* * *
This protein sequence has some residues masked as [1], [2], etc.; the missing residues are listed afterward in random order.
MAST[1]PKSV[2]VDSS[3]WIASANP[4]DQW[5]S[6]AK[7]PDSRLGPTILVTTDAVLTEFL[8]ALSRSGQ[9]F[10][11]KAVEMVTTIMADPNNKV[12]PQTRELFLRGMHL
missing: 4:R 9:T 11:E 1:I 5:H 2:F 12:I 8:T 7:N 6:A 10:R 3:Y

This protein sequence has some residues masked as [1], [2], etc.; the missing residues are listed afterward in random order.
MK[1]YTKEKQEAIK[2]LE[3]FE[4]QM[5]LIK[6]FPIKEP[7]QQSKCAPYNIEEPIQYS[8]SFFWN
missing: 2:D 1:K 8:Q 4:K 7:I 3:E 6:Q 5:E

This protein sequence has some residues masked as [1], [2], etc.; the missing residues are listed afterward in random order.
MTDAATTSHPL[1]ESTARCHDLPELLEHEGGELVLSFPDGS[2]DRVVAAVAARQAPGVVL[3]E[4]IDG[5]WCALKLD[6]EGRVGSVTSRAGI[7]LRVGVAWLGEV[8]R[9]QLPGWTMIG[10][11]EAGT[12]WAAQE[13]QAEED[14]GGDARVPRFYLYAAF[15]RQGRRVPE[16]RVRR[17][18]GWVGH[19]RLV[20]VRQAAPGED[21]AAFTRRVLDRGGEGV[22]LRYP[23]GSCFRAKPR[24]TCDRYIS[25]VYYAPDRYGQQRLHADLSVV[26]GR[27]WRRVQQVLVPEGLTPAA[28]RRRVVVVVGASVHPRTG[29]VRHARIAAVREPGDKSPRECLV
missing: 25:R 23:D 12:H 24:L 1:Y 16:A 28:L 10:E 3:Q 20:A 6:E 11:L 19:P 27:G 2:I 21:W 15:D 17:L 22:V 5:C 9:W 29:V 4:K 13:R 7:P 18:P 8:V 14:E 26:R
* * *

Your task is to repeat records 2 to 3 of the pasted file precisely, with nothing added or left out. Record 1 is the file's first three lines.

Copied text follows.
This protein sequence has some residues masked as [1], [2], etc.; the missing residues are listed afterward in random order.
MK[1]YTKEKQEAIK[2]LE[3]FE[4]QM[5]LIK[6]FPIKEP[7]QQSKCAPYNIEEPIQYS[8]SFFWN
missing: 2:D 1:K 8:Q 4:K 7:I 3:E 6:Q 5:E

This protein sequence has some residues masked as [1], [2], etc.; the missing residues are listed afterward in random order.
MTDAATTSHPL[1]ESTARCHDLPELLEHEGGELVLSFPDGS[2]DRVVAAVAARQAPGVVL[3]E[4]IDG[5]WCALKLD[6]EGRVGSVTSRAGI[7]LRVGVAWLGEV[8]R[9]QLPGWTMIG[10][11]EAGT[12]WAAQE[13]QAEED[14]GGDARVPRFYLYAAF[15]RQGRRVPE[16]RVRR[17][18]GWVGH[19]RLV[20]VRQAAPGED[21]AAFTRRVLDRGGEGV[22]LRYP[23]GSCFRAKPR[24]TCDRYIS[25]VYYAPDRYGQQRLHADLSVV[26]GR[27]WRRVQQVLVPEGLTPAA[28]RRRVVVVVGASVHPRTG[29]VRHARIAAVREPGDKSPRECLV
missing: 25:R 23:D 12:H 24:L 1:Y 16:A 28:L 10:E 3:Q 20:A 6:E 11:L 19:P 27:G 2:I 21:W 15:D 17:L 22:V 5:C 9:W 29:V 4:K 13:R 7:P 18:P 8:V 14:E 26:R